The attacks of Sept. 11 are still America’s chief economic blight. They are the reasons I went to war and the reason I wear Jill Stephenson’s heart on my wrist.
Cpl. Benjamin S. Kopp and I served in the U.S. Army together as members of 3rd Battalion, 75th Ranger Regiment. Ben hailed from Minnesota and I from Illinois, but we’d both see combat before we could buy a beer in our country. I left the service in 2008 and Ben died a year later in Maryland, eight days after being shot in Afghanistan. Wounded in a foreign country, he died in his own. His name and date of death span a black metal bracelet in sleek silver cuts. I wear his tombstone on my wrist.
I received word of Ben’s death on a phone call during an Illinois summer walk at night. I walked with my soon-to-be wife, the soon-to-be mother of my children, and can still see the dusk laying gray shadows on the green leaves. The bugs were out. We held hands.
Ben was Jill’s only son and she raised him as a single mother, so on July 18, 2009, she lost her only child and the most consistent man in her life.
Jill wanted to meet as many of Ben’s fellow Rangers as possible after his death, and since his heart resides in the chest of a resident from my hometown of 12,000 people, we met. I told Jill that Ben and I weren’t best friends, but in a high-testosterone unit like the Ranger Regiment, I figured not being enemies was a point of pride in itself. Six years later, we speak regularly on the phone and visit when we can. I wish her Happy Mother’s Day every year and hope I never forget.
I think of Ben and Jill often, especially since I have two children of my own now. I think of Ben and Jill on Memorial Day. I think of them on Veterans Day. I think of them when I consider putting off a workout and I think of them when I fear for my children, which nears constant regularity.
On July 10, 2009, Ben was shot in the leg while part of a Ranger raid force operating in Helmand, Afghanistan, a region ruled by the Taliban. This was his third deployment, having served two in Iraq. He was stabilized in Afghanistan and transferred to Germany, then Walter Reed National Military Medical Center in Maryland as his condition worsened. Eight days after initially being shot, Ben succumbed to his wounds. Ben’s organs and tissues were used to prolong and enhance the lives of 60 people, according to his mother. Judy Meikle, a resident of my hometown, received Ben’s heart. I can now say I served with Ben, wear him on my wrist, have hugged his mother countless times, and felt his heart beating in another’s chest. But as incredible as all of that is, I still can’t get past the devastating reality that a mother lost her son. Ben was 21 years old.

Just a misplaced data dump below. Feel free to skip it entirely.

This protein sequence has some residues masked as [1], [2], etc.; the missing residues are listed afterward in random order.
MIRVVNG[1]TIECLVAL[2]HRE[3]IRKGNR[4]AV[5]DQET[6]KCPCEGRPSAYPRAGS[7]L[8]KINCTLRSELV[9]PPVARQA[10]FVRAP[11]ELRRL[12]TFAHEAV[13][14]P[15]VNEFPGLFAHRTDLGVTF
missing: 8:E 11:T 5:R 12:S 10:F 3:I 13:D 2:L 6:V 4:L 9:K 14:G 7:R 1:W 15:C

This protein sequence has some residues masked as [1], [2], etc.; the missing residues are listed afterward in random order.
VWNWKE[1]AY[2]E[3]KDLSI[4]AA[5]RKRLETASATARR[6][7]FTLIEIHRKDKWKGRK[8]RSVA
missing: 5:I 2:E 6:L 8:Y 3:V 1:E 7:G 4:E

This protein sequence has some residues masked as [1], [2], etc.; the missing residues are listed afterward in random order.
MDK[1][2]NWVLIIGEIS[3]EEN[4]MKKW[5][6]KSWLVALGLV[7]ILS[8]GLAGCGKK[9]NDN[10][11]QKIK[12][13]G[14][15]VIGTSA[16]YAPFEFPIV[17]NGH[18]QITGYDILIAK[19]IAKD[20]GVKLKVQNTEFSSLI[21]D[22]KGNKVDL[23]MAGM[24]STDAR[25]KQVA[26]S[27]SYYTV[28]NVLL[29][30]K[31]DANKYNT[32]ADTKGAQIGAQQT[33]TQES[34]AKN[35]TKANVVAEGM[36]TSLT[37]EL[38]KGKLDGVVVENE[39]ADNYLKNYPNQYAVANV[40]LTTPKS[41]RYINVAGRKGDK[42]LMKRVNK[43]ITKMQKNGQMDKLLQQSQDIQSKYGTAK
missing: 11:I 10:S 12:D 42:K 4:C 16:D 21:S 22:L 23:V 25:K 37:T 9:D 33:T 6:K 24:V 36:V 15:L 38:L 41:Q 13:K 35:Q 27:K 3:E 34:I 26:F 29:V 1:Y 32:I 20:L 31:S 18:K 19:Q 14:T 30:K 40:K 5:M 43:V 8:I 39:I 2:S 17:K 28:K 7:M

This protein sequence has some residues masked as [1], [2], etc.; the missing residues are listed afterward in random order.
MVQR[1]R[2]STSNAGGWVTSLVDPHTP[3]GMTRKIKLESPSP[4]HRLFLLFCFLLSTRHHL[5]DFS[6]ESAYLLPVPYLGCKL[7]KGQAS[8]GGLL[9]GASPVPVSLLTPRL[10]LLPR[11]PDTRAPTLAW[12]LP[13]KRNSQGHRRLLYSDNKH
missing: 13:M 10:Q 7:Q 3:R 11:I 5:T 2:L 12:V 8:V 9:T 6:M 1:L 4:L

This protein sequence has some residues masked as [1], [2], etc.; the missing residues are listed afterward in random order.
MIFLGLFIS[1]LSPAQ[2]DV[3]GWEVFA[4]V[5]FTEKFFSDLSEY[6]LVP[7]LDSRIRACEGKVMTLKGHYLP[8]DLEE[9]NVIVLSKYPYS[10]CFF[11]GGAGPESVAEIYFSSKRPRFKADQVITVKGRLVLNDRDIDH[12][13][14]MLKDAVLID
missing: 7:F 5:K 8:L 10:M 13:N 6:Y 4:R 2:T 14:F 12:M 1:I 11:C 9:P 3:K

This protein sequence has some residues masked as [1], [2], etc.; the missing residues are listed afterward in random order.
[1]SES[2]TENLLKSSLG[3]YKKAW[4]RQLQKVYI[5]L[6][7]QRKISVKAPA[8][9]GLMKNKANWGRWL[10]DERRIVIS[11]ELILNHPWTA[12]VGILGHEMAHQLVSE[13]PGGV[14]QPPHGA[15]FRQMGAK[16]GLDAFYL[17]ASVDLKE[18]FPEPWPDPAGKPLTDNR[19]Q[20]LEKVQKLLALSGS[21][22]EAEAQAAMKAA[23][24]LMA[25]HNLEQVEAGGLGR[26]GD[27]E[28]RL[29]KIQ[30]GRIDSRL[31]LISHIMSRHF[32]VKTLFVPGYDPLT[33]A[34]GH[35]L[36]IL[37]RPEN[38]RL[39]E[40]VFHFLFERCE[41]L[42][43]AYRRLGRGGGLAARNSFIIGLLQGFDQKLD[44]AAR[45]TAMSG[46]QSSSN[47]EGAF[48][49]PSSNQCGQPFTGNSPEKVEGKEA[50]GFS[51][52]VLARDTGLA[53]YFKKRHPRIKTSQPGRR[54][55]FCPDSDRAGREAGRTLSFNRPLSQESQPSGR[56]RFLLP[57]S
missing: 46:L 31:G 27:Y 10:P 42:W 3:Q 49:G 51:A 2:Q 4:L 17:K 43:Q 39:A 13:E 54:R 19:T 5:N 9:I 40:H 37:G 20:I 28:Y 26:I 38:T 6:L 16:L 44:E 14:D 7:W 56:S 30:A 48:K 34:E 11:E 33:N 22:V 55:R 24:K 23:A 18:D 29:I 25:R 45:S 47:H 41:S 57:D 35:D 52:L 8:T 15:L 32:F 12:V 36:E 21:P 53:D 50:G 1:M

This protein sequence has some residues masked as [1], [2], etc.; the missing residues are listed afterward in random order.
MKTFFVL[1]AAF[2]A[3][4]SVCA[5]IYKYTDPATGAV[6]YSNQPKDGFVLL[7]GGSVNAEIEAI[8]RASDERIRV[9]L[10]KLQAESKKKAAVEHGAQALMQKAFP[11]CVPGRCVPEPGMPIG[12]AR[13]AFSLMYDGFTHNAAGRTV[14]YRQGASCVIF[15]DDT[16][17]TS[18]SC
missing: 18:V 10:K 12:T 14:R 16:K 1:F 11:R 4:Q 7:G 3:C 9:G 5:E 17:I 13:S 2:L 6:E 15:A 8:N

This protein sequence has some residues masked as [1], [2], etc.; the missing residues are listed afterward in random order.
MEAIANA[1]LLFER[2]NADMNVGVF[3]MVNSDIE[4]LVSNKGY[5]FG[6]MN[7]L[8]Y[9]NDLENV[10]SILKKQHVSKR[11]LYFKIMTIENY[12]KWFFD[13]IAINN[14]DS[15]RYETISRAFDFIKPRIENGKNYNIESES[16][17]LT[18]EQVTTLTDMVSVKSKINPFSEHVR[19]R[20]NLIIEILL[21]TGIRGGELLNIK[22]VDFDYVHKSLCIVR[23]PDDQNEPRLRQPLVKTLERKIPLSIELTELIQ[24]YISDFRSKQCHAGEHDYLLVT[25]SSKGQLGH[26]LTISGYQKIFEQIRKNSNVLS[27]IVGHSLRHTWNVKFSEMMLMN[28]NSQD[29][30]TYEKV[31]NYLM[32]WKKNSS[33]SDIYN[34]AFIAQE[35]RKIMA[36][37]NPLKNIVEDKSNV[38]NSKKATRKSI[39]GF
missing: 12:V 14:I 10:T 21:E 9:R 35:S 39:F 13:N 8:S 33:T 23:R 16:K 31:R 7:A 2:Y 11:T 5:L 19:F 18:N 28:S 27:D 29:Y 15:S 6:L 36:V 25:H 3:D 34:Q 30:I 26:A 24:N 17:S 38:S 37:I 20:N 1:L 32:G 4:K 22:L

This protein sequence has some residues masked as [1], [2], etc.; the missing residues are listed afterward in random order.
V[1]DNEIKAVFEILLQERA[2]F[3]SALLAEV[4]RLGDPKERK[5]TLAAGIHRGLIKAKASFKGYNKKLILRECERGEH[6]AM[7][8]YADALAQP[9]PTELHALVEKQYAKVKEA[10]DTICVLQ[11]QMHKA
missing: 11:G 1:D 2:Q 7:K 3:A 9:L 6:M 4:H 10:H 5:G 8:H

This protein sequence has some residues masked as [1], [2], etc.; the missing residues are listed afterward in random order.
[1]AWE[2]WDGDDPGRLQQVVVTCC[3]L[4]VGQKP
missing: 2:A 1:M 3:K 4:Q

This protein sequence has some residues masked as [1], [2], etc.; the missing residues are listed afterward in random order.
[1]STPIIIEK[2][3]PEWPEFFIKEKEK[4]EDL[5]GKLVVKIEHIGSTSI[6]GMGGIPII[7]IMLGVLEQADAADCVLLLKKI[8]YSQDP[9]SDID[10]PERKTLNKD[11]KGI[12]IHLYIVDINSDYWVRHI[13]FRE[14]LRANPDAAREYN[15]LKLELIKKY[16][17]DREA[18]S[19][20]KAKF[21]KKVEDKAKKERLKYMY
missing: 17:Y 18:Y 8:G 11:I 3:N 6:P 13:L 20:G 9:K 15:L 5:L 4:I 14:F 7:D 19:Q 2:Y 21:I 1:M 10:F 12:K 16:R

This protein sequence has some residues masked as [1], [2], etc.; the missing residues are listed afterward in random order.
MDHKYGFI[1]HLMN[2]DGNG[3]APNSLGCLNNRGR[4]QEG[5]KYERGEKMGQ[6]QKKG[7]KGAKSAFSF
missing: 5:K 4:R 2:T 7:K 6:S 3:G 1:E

“He had this wicked cowlick in the middle of his forehead that was impossible to fix,” Jill told me recently. “He had really strong hands as a little boy … I can still feel what it felt like to hold his hand … It’s comforting. Very comforting.”
Jill wanted Ben raised with all the things boys with fathers might have, so she played ball with him and dug up worms. “We caught frogs,” she said. “Played in the mud.”
Some of their favorite times took place at the lake house just outside Fifty Lakes, Minnesota, where she visited as a young girl. “I’m not sure if he got up there after he joined the Army,” Jill said, “…but he said that the cabin was the place in life that he always found the most peace.” It was a tight-knit community and the house was full of love and laughs. “We slept wherever there was floor space.”
I asked Jill if she remembered when she first heard about Ben.
“It was a Friday afternoon at three o’clock and I was at work,” she said. She speaks of her reality without her listeners bearing its weight. The loss is hers alone to bear. “At that point Ben had already undergone surgery but had not woken up.”
He never would.
She told me what it feels like to lose a loved one.
“It turns your whole body inside out,” Jill said. “It feels like someone put their hand in my gut, grabbed hold, and just pulled it out and put it over my head … You just walk around with this feeling in your belly that can’t be described or understood … You’re living in a fog.”
War is an infinite set of uncontrollable variables clashing in clouds of violent ambiguity. We send our sons and daughters off never knowing if the war is waiting out there in the dark to change them, for better or worse, or to give them back at all.
Jill shares her reality with the families and friends of the 6,855 American combat deaths we’ve endured in 14 years of war. That’s no fewer than 6,855 Jills in the United States and 210,000 between the lands in which we’ve fought.
Jill’s war ended with her son. She speaks publicly about her grief in hopes that others might find strength to continue living after losing loved ones. I asked her if she’s kept up with the wars that took Ben. She didn’t hesitate.
When I speak with Jill, I’m no longer a father and husband eight years removed from war. I’m a Ranger again. I hear her voice and see her Ben laughing in locker rooms and kitting up overseas. But when we hang up the phone and say goodbye, I’m back to the life I started after my war. I get to change diapers and tuck my kids in at night, smell their hair after baths. I recognize that as a privilege, a privilege Jill and the loved ones of thousands of American service members no longer know. So take some time to hug your family and friends this year. Acknowledge Gold Star families. Give them a piece of your heart and tell them you love them. Because there are 6,855 who made the ultimate sacrifice and cannot.